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I am facing annoying issues when converting 24V AC to 12 V DC. I want run 30 W LED and I have a limitation in input that I can only use 24V AC output of a transformer. I have the circuit as shown, but the problem is that the LED doesn't glow much, it is getting 12v but I am not sure about the current and R1 (as in figure) heats up very much.

Please help me reach my goalMultisim simulation.

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    \$\begingroup\$ Do you think R1 will be limiting the available current? \$\endgroup\$
    – Solar Mike
    Mar 17, 2020 at 12:36
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    \$\begingroup\$ LED datasheet required. \$\endgroup\$
    – user16324
    Mar 17, 2020 at 13:43
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    \$\begingroup\$ You've made your schematic very difficult to read for yourself and for everyone else. Put V+ on top and negative / GND on the bottom. See electronics.stackexchange.com/questions/152625/… for a well laid-out version of your schematic. \$\endgroup\$
    – Transistor
    Mar 17, 2020 at 14:47
  • \$\begingroup\$ "Please help me reach my goal" Please state what your goal is. \$\endgroup\$
    – winny
    Mar 17, 2020 at 14:51

2 Answers 2

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The LM7812CT provides 12 volts at up to 1 amp. That's a typical maximum continuous output power of 12 watts.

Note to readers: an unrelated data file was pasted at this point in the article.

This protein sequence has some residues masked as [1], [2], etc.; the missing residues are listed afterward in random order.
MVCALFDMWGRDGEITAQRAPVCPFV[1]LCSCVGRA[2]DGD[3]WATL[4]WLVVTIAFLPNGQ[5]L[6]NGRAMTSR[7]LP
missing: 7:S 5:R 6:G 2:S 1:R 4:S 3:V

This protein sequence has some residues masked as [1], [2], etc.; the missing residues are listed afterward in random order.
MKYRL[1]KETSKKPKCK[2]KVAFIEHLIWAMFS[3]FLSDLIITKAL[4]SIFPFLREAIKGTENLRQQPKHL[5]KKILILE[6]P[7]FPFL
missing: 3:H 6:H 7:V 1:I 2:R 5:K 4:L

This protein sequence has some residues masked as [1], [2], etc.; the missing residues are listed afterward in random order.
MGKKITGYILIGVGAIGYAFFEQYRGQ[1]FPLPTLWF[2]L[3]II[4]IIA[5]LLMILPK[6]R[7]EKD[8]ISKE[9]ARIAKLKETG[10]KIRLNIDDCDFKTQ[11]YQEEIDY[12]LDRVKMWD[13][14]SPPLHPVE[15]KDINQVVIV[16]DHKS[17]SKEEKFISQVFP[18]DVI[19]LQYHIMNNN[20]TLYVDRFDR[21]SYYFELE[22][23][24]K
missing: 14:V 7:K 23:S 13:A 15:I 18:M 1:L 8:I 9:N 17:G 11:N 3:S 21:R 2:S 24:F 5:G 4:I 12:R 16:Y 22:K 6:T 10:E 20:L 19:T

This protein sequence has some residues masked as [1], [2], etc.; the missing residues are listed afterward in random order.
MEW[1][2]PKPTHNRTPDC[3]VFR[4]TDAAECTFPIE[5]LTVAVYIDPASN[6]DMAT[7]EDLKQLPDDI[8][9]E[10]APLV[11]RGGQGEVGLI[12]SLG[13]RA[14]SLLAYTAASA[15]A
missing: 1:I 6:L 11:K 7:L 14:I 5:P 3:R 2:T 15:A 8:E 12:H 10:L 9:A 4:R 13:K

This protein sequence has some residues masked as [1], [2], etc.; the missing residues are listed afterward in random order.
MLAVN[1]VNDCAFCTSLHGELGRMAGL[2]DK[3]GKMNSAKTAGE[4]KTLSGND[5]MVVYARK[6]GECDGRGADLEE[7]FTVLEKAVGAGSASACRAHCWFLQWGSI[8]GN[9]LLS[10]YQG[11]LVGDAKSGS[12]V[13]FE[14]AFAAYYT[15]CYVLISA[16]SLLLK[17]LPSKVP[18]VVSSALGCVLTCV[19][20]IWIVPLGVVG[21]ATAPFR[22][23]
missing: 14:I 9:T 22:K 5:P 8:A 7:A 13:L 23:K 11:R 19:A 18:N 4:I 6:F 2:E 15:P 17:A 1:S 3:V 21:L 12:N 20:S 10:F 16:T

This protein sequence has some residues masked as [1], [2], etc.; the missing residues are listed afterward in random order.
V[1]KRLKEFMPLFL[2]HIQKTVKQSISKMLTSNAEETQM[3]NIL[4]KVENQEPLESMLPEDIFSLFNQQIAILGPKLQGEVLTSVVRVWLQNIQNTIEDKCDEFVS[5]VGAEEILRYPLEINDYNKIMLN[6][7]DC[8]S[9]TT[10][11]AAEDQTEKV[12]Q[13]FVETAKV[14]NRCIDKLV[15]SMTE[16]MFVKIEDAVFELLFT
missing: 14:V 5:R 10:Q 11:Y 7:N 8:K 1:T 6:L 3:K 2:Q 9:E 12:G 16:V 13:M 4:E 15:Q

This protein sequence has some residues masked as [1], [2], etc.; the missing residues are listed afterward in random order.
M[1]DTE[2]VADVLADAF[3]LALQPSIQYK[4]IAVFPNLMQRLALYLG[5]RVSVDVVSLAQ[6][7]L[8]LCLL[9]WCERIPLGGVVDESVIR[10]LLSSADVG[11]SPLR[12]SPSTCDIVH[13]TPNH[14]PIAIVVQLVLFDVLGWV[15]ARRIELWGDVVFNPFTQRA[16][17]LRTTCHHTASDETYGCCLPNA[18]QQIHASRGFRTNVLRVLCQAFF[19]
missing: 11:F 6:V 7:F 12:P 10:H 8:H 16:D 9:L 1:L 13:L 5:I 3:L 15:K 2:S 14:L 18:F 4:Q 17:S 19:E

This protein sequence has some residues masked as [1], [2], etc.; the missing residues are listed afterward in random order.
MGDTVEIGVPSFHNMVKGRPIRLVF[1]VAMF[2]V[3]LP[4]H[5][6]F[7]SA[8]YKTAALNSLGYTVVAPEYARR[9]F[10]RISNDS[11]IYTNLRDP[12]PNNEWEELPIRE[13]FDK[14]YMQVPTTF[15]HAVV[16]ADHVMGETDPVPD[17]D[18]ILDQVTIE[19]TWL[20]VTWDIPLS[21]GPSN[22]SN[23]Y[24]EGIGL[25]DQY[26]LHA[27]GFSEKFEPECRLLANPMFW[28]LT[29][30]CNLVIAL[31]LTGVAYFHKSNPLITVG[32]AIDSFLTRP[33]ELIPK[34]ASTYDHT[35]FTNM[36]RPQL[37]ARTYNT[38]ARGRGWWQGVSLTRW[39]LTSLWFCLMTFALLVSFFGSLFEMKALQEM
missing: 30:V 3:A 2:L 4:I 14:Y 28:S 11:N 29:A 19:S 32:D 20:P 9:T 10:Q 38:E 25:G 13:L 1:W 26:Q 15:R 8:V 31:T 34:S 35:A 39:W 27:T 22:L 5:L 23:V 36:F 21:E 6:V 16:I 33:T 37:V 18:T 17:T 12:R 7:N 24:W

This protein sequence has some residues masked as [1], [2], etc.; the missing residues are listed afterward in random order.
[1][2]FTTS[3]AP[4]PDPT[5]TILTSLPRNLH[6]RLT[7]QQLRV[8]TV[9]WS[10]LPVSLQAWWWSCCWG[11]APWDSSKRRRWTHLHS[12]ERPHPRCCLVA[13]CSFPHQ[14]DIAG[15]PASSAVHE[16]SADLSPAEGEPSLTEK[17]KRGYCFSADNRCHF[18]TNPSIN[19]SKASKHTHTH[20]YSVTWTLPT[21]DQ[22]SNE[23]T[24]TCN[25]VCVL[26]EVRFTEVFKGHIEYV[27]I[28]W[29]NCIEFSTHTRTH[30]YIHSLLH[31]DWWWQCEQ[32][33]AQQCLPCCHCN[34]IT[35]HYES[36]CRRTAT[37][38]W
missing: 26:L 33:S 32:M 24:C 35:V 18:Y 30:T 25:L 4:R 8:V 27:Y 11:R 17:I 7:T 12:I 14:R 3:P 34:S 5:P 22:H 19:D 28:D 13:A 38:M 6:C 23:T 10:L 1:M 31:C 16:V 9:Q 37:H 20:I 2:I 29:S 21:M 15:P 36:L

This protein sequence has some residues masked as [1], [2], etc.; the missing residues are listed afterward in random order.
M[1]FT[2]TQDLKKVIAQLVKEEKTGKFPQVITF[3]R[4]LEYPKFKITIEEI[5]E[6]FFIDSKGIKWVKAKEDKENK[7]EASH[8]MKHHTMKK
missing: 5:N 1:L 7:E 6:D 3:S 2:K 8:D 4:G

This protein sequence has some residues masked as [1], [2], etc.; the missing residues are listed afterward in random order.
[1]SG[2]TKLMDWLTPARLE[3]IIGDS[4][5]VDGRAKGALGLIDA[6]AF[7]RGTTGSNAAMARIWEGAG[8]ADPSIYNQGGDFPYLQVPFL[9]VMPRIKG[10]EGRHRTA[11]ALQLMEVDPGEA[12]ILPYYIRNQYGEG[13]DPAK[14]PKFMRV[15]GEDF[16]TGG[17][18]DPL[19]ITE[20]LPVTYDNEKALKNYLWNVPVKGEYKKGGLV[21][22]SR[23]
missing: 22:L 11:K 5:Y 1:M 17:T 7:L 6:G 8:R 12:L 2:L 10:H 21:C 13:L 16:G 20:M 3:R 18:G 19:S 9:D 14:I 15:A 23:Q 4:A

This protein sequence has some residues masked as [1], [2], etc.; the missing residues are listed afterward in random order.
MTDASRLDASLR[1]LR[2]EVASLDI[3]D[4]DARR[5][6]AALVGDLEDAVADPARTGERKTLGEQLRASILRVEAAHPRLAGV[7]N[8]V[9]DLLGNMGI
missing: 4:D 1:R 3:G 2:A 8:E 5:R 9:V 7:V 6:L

I want run 30Watts LED

There's your first problem. A 7812 is inappropriate for that power level.

Your second problem is the 1 kohm resistor will not pass anything like enough current to make a powerful LED operate without burning. Try something like this: -

enter image description here

You'll still need the bridge rectifier and reservoir capacitors but those capacitors will need to be hundreds of uF, possibly 1000 uF or more to get a reasonably smooth DC output voltage with an AC input frequency at only 50 Hz.

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  • \$\begingroup\$ what adjustment do you suggest i should make? \$\endgroup\$
    – Qizal Khan
    Mar 17, 2020 at 13:02
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    \$\begingroup\$ Use a buck current regulator circuit. \$\endgroup\$
    – Andy aka
    Mar 17, 2020 at 13:13
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Why don't you add a 2:1 autotransformer after your 24 ac? You'll have lower cos(phi), but for that much power, not really a matter. Then you use your straightener and a couple of capacitors in parallel.

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  • \$\begingroup\$ This does not answer OPs question. \$\endgroup\$
    – winny
    Mar 17, 2020 at 14:51

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